Another key area of interest, and one that often intersects with my work on modernism, is the ways in which women have contributed to the formation of the built environment. This has been a key preoccupation in architectural history for the past 20 or so years, and I’ve been at the forefront of an impulse that has favoured expanding our understanding of what constitutes the design process rather than pursuing a quest for ‘great women architects.’ So I’m really interested in women who’ve written about, for example, new forms of domesticity, campaigned from better housing, or been the clients of radical projects and who’ve played a formative role in their creation.

Why did you choose these subjects ?

As an undergraduate and then a Masters student, I had developed 2 main interests – modernist architecture (especially in the UK) and in re-thinking art and architectural history in the light of the feminist approaches which had really started to take hold when I was doing my BA in Art History. I can pinpoint exactly when I found a subject that enabled me to move these interests into a sustained research career. I was looking at an article on a key modernist project – Kensal House – which was completed in 1936 and noticed that the attribution of the project was rather an unusual one 






For a start it listed a number of individual architects (rather than one only, or the name of a practice, which would have been more typical) and then, at the end, was the name of a woman (the architects were all men) who was described as a ‘housing consultant.’ I was already really interested in Kensal House because, as an early example of modernist social housing, it was always featured in histories of English modernism but no one ever went into detail about it. In particular, it was the attribution line that intrigued me. Why were all these people listed? Who, I wondered, was Elizabeth Denby, and what was a housing consultant? No one had bothered to ask such simple questions before. I did, and it led me to a study of a fascinating individual in Denby who played a major role in developing modernism in England but who was not an architect, and who, despite being very well-known and much admired in her day, had been ‘disappeared’ from history. I wanted to put her back, but in a way that changed the nature of that history.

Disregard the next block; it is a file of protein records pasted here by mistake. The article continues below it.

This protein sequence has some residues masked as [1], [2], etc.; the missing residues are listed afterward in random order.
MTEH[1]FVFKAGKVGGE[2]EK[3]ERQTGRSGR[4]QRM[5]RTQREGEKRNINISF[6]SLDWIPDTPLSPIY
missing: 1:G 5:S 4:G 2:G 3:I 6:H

In this respect I had a lot of help from Denby herself. She left very few personal papers so I had to re-create the environments from which she emerged and in which she practised - the networks of people with and from whom she developed her ideas about housing and design – in so doing it became apparent that to think about architecture as the work of one single individual was utterly simplistic. The sort of projects with which Denby was involved, like Kensal House, were formed by – among other things- a client’s (the Gas,Light and Coke Company) need to promote its goods and services and itself as a modern enlightened corporation; an evolving politics of housing which now emphasised slum clearance and inner-urban regeneration; a network that linked Denby to a local employer in an area in which she’d worked as a housing campaigner in the 1920s (north Kensington) and her ability to steer a project to embody her own philosophy of housing. The latter she promoted both through buildings like Kensal House but also in her influential book, Europe Rehoused, which was published in 1938.